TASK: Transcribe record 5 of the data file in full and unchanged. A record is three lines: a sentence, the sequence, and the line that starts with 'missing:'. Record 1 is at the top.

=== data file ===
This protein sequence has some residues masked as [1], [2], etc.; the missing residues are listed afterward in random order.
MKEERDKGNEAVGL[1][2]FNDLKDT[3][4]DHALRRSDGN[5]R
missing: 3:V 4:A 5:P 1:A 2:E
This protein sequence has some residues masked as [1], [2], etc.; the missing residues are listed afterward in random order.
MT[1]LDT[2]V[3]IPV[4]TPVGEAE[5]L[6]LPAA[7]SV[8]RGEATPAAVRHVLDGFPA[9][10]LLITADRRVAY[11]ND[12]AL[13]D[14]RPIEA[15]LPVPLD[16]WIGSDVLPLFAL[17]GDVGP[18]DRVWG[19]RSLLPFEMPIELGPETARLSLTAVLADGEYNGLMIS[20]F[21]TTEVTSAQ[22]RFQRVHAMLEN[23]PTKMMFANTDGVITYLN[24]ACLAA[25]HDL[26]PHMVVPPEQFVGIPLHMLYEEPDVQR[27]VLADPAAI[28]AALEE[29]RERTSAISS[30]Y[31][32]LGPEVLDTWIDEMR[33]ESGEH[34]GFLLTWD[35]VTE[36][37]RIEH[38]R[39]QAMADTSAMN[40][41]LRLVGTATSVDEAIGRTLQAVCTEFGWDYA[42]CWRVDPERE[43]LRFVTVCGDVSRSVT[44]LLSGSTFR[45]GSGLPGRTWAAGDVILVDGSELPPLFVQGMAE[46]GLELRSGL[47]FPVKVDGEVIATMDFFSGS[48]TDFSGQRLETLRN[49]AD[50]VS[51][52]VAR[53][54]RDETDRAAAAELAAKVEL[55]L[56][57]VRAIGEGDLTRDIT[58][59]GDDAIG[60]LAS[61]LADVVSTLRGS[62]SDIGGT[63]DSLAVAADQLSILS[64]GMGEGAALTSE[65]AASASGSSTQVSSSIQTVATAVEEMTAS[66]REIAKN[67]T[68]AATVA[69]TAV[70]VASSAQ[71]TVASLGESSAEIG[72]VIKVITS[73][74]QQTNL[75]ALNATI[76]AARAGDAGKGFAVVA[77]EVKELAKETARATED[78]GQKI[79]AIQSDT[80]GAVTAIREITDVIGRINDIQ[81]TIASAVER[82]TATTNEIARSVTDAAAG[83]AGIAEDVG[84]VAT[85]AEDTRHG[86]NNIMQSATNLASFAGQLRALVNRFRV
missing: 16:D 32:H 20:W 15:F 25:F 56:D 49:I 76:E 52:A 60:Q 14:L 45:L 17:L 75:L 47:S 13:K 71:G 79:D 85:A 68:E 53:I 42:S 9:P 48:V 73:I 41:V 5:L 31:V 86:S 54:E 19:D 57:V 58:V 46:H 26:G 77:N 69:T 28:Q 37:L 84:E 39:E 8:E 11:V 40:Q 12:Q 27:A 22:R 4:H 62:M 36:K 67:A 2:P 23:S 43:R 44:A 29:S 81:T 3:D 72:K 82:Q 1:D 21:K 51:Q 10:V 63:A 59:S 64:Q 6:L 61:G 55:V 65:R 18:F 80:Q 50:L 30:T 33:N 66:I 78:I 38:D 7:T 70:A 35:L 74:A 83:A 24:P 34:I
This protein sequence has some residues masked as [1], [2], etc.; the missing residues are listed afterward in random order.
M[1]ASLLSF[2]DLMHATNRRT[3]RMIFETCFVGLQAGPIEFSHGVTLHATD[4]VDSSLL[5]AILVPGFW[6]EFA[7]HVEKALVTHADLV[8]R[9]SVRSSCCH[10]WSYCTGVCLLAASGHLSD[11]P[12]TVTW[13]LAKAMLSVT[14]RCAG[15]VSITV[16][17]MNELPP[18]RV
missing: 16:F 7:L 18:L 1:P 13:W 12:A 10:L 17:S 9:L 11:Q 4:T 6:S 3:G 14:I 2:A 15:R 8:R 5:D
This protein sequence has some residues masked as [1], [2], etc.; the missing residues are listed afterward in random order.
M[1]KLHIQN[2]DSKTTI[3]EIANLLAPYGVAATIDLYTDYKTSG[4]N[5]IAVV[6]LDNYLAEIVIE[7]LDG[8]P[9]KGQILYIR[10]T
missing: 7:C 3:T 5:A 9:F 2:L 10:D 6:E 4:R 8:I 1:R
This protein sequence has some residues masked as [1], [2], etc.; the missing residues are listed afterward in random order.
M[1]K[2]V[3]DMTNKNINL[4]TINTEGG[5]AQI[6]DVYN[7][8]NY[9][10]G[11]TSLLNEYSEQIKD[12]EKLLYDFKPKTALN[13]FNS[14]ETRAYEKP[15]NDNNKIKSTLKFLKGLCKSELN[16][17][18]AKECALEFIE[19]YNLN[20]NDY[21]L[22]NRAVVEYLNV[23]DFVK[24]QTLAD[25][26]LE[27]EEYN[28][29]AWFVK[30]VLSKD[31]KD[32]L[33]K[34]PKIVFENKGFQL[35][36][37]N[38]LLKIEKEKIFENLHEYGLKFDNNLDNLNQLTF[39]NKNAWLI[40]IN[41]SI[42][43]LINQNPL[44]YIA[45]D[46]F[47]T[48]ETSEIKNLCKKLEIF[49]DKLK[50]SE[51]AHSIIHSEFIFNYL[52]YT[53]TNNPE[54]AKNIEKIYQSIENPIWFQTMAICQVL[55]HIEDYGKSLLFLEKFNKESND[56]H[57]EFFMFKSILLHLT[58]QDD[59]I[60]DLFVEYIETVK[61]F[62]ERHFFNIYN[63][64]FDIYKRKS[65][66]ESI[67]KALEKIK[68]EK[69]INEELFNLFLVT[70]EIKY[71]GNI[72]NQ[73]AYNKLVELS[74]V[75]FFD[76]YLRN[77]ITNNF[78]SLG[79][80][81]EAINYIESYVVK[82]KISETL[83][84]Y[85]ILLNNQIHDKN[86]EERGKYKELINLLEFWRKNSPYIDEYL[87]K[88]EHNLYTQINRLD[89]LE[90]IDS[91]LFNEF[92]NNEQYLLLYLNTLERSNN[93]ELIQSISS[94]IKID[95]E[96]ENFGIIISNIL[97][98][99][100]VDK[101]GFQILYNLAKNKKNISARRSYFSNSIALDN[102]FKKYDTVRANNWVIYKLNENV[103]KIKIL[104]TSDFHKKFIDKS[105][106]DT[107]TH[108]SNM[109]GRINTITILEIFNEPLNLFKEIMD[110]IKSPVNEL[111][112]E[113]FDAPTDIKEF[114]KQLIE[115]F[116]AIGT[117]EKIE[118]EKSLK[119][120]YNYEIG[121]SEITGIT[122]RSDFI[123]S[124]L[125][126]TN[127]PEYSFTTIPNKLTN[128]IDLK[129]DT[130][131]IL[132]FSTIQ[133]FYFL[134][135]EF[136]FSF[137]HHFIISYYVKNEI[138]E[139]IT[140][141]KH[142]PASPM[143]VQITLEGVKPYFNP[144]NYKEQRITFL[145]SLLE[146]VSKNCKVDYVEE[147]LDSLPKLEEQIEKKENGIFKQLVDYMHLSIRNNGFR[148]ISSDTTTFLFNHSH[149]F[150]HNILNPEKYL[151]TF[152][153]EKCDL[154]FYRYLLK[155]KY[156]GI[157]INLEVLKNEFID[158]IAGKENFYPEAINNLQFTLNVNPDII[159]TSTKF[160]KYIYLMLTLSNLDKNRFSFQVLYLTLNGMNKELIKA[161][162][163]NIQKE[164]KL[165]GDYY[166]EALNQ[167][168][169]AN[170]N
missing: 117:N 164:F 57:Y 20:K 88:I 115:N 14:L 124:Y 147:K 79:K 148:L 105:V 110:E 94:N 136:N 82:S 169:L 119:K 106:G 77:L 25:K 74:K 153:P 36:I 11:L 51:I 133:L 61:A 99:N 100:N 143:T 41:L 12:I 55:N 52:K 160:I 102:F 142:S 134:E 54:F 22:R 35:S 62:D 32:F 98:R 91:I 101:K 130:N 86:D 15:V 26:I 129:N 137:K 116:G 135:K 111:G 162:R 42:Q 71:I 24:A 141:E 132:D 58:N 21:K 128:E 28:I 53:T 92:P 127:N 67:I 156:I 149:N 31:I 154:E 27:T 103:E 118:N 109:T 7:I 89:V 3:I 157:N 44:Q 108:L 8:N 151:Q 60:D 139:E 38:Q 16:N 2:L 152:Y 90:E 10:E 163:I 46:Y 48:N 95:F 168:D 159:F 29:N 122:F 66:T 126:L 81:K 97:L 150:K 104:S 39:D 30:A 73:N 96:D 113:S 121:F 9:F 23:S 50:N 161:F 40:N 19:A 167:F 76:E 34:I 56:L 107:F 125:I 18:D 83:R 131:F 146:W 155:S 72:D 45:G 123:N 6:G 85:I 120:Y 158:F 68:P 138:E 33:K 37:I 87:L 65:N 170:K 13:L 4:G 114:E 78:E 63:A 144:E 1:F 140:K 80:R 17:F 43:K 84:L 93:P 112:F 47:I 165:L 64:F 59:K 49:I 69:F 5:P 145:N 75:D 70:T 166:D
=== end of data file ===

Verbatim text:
This protein sequence has some residues masked as [1], [2], etc.; the missing residues are listed afterward in random order.
M[1]K[2]V[3]DMTNKNINL[4]TINTEGG[5]AQI[6]DVYN[7][8]NY[9][10]G[11]TSLLNEYSEQIKD[12]EKLLYDFKPKTALN[13]FNS[14]ETRAYEKP[15]NDNNKIKSTLKFLKGLCKSELN[16][17][18]AKECALEFIE[19]YNLN[20]NDY[21]L[22]NRAVVEYLNV[23]DFVK[24]QTLAD[25][26]LE[27]EEYN[28][29]AWFVK[30]VLSKD[31]KD[32]L[33]K[34]PKIVFENKGFQL[35][36][37]N[38]LLKIEKEKIFENLHEYGLKFDNNLDNLNQLTF[39]NKNAWLI[40]IN[41]SI[42][43]LINQNPL[44]YIA[45]D[46]F[47]T[48]ETSEIKNLCKKLEIF[49]DKLK[50]SE[51]AHSIIHSEFIFNYL[52]YT[53]TNNPE[54]AKNIEKIYQSIENPIWFQTMAICQVL[55]HIEDYGKSLLFLEKFNKESND[56]H[57]EFFMFKSILLHLT[58]QDD[59]I[60]DLFVEYIETVK[61]F[62]ERHFFNIYN[63][64]FDIYKRKS[65][66]ESI[67]KALEKIK[68]EK[69]INEELFNLFLVT[70]EIKY[71]GNI[72]NQ[73]AYNKLVELS[74]V[75]FFD[76]YLRN[77]ITNNF[78]SLG[79][80][81]EAINYIESYVVK[82]KISETL[83][84]Y[85]ILLNNQIHDKN[86]EERGKYKELINLLEFWRKNSPYIDEYL[87]K[88]EHNLYTQINRLD[89]LE[90]IDS[91]LFNEF[92]NNEQYLLLYLNTLERSNN[93]ELIQSISS[94]IKID[95]E[96]ENFGIIISNIL[97][98][99][100]VDK[101]GFQILYNLAKNKKNISARRSYFSNSIALDN[102]FKKYDTVRANNWVIYKLNENV[103]KIKIL[104]TSDFHKKFIDKS[105][106]DT[107]TH[108]SNM[109]GRINTITILEIFNEPLNLFKEIMD[110]IKSPVNEL[111][112]E[113]FDAPTDIKEF[114]KQLIE[115]F[116]AIGT[117]EKIE[118]EKSLK[119][120]YNYEIG[121]SEITGIT[122]RSDFI[123]S[124]L[125][126]TN[127]PEYSFTTIPNKLTN[128]IDLK[129]DT[130][131]IL[132]FSTIQ[133]FYFL[134][135]EF[136]FSF[137]HHFIISYYVKNEI[138]E[139]IT[140][141]KH[142]PASPM[143]VQITLEGVKPYFNP[144]NYKEQRITFL[145]SLLE[146]VSKNCKVDYVEE[147]LDSLPKLEEQIEKKENGIFKQLVDYMHLSIRNNGFR[148]ISSDTTTFLFNHSH[149]F[150]HNILNPEKYL[151]TF[152][153]EKCDL[154]FYRYLLK[155]KY[156]GI[157]INLEVLKNEFID[158]IAGKENFYPEAINNLQFTLNVNPDII[159]TSTKF[160]KYIYLMLTLSNLDKNRFSFQVLYLTLNGMNKELIKA[161][162][163]NIQKE[164]KL[165]GDYY[166]EALNQ[167][168][169]AN[170]N
missing: 117:N 164:F 57:Y 20:K 88:I 115:N 14:L 124:Y 147:K 79:K 148:L 105:V 110:E 94:N 136:N 82:S 169:L 119:K 106:G 77:L 25:K 74:K 153:P 36:I 11:L 51:I 133:L 61:A 99:N 100:N 143:T 41:L 12:I 55:N 52:K 160:I 102:F 142:S 134:E 54:F 22:R 35:S 62:D 32:F 98:R 91:I 101:K 130:N 86:D 15:V 26:I 129:N 137:K 116:G 135:K 111:G 162:R 42:Q 71:I 24:A 141:E 132:D 58:N 21:K 128:E 28:I 53:T 92:P 127:N 67:I 156:I 149:N 31:I 154:E 27:T 103:E 118:N 109:T 7:I 89:V 3:I 157:N 44:Q 108:L 8:N 151:Q 60:D 139:E 38:Q 16:N 2:L 152:Y 90:E 10:E 163:I 46:Y 48:N 95:F 168:D 159:F 29:N 122:F 66:T 126:L 81:K 97:L 150:K 104:S 39:D 30:A 73:N 96:D 113:S 121:F 9:F 23:S 50:N 161:F 40:N 19:A 167:F 76:E 34:I 56:L 107:F 125:I 18:D 83:R 131:F 146:W 155:S 72:D 45:G 123:N 6:G 85:I 120:Y 158:F 68:P 138:E 33:K 37:I 87:L 65:N 170:K 13:L 4:G 114:E 78:E 63:A 144:E 1:F 140:K 80:R 17:F 43:K 84:L 93:P 112:F 47:I 165:L 64:F 59:K 49:I 69:F 5:P 145:N 75:D 70:T 166:D